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RE: Turtles and Crocodylians are not Reptiles - no? What are they?
Robert Takata wrote:
> Well, actually almost by definition in phylogenetic context "closer"
> *necessarily* means that... E.g. branch-based taxon definition use
> "closer to A than to B" formula.
Yes - for stem-based clades the "Closer to A than to B" formula has often been
used. But I've noticed that this formula has tended to go out of vogue lately,
and replaced by alternate definitions for stem-based clades, such as "Sharing a
more recent common ancestor with A than with B", "A and all taxa sharing a more
recent common ancestor with it than with B", or "The most-inclusive clade
containing A but not B". I don't know if this reflects a conscious effort; but
it's apparent nonetheless. I think the "Closer to A than to B" definition was
ambiguous, given that although it implied shared ancestry, it was not explicit.
Mike Keesey wrote:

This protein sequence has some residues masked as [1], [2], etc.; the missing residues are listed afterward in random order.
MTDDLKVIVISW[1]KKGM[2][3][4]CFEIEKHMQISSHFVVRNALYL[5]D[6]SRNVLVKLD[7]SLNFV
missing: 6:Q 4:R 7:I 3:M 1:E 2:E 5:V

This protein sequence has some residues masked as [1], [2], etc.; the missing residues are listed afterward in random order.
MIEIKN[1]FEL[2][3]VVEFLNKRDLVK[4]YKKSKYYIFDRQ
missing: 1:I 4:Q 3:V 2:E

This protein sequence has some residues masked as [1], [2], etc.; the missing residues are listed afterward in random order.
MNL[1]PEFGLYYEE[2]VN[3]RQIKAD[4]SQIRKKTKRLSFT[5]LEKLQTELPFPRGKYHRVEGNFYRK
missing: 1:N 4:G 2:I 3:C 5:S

> That seems like a very unstable metric to me, since it relies on which taxa
> are used in the topology in question. For example, look at this topology:
> ((Archaeopteryx, Passer), (Troodon, (Microraptor,(Unenlagia, (Velociraptor,
> Deinonychus))))). Here there are two steps from Archaeopteryx to Passer, but
> seven from Archaeopteryx to Deinonychus. Obviously, I've skewed the taxon
> list to get this result, but, still, the numbers are going to vary from
> topology to topology, especially considering that we only know a fraction of
> the actual taxa.
Yes, I take your point, which is a good one. There is a context here; with
your topology birds are represented by 2 taxa, and Deinonychosauria is
represented by 5 taxa, so this phylogenetic analysis wouldn't be examining the
interrelationships of birds.
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